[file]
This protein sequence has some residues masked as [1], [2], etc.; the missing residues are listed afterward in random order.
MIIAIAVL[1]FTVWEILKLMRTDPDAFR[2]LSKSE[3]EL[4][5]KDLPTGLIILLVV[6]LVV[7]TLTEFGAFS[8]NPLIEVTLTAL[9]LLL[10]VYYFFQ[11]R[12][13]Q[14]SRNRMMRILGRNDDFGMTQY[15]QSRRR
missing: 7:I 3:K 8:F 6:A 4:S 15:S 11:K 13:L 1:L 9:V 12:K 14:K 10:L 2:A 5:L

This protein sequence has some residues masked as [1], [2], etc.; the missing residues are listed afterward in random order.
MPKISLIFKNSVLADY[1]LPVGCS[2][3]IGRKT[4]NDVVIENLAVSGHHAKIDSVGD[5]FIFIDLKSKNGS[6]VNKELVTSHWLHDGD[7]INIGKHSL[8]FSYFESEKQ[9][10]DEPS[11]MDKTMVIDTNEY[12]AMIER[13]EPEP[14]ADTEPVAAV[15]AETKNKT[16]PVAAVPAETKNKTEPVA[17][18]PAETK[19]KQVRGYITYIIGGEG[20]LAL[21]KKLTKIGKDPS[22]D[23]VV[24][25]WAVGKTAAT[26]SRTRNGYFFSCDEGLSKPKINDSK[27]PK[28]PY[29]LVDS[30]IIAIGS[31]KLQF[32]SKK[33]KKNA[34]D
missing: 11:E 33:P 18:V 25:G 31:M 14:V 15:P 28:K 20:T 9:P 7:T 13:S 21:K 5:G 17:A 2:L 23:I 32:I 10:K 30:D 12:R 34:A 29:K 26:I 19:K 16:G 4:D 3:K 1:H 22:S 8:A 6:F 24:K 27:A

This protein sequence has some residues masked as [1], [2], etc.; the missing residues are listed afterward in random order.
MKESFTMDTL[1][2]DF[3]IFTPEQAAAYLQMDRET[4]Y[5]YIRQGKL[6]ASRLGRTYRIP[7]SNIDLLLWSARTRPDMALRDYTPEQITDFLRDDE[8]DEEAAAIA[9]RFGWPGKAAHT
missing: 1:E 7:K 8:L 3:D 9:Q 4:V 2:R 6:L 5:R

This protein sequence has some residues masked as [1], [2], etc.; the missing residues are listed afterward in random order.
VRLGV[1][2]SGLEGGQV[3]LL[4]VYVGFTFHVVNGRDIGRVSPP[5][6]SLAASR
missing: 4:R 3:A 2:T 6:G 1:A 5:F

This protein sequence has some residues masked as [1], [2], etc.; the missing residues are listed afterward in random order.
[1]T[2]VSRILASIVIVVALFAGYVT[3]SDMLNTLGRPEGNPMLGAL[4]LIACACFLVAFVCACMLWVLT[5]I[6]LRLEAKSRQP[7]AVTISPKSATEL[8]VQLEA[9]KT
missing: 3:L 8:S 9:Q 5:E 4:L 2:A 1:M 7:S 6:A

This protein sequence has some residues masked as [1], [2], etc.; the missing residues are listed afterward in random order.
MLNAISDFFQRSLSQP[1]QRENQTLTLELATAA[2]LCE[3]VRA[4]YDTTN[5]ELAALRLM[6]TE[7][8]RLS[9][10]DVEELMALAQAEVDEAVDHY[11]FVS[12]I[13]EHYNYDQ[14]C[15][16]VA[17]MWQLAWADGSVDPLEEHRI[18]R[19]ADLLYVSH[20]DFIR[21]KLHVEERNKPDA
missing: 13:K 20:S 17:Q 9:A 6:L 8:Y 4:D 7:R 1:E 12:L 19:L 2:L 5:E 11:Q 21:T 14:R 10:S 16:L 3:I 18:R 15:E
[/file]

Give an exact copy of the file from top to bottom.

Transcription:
This protein sequence has some residues masked as [1], [2], etc.; the missing residues are listed afterward in random order.
MIIAIAVL[1]FTVWEILKLMRTDPDAFR[2]LSKSE[3]EL[4][5]KDLPTGLIILLVV[6]LVV[7]TLTEFGAFS[8]NPLIEVTLTAL[9]LLL[10]VYYFFQ[11]R[12][13]Q[14]SRNRMMRILGRNDDFGMTQY[15]QSRRR
missing: 7:I 3:K 8:F 6:A 4:S 15:S 11:K 13:L 1:L 9:V 12:K 14:K 10:L 2:A 5:L

This protein sequence has some residues masked as [1], [2], etc.; the missing residues are listed afterward in random order.
MPKISLIFKNSVLADY[1]LPVGCS[2][3]IGRKT[4]NDVVIENLAVSGHHAKIDSVGD[5]FIFIDLKSKNGS[6]VNKELVTSHWLHDGD[7]INIGKHSL[8]FSYFESEKQ[9][10]DEPS[11]MDKTMVIDTNEY[12]AMIER[13]EPEP[14]ADTEPVAAV[15]AETKNKT[16]PVAAVPAETKNKTEPVA[17][18]PAETK[19]KQVRGYITYIIGGEG[20]LAL[21]KKLTKIGKDPS[22]D[23]VV[24][25]WAVGKTAAT[26]SRTRNGYFFSCDEGLSKPKINDSK[27]PK[28]PY[29]LVDS[30]IIAIGS[31]KLQF[32]SKK[33]KKNA[34]D
missing: 11:E 33:P 18:V 25:G 31:M 14:V 15:P 28:K 20:T 9:P 7:T 13:S 21:K 5:G 17:A 2:L 23:I 32:I 10:K 30:D 12:R 34:A 29:K 26:I 19:K 16:G 4:D 3:K 1:H 22:S 8:A 6:F 24:K 27:A

This protein sequence has some residues masked as [1], [2], etc.; the missing residues are listed afterward in random order.
MKESFTMDTL[1][2]DF[3]IFTPEQAAAYLQMDRET[4]Y[5]YIRQGKL[6]ASRLGRTYRIP[7]SNIDLLLWSARTRPDMALRDYTPEQITDFLRDDE[8]DEEAAAIA[9]RFGWPGKAAHT
missing: 1:E 7:K 8:L 3:D 9:Q 4:V 2:R 6:L 5:R

This protein sequence has some residues masked as [1], [2], etc.; the missing residues are listed afterward in random order.
VRLGV[1][2]SGLEGGQV[3]LL[4]VYVGFTFHVVNGRDIGRVSPP[5][6]SLAASR
missing: 4:R 3:A 2:T 6:G 1:A 5:F

This protein sequence has some residues masked as [1], [2], etc.; the missing residues are listed afterward in random order.
[1]T[2]VSRILASIVIVVALFAGYVT[3]SDMLNTLGRPEGNPMLGAL[4]LIACACFLVAFVCACMLWVLT[5]I[6]LRLEAKSRQP[7]AVTISPKSATEL[8]VQLEA[9]KT
missing: 3:L 8:S 9:Q 5:E 4:L 2:A 1:M 7:S 6:A

This protein sequence has some residues masked as [1], [2], etc.; the missing residues are listed afterward in random order.
MLNAISDFFQRSLSQP[1]QRENQTLTLELATAA[2]LCE[3]VRA[4]YDTTN[5]ELAALRLM[6]TE[7][8]RLS[9][10]DVEELMALAQAEVDEAVDHY[11]FVS[12]I[13]EHYNYDQ[14]C[15][16]VA[17]MWQLAWADGSVDPLEEHRI[18]R[19]ADLLYVSH[20]DFIR[21]KLHVEERNKPDA
missing: 13:K 20:S 17:Q 9:A 6:L 8:Y 4:D 7:R 1:E 12:L 19:L 2:L 5:E 11:Q 21:T 14:R 10:S 16:L 3:I 18:R 15:E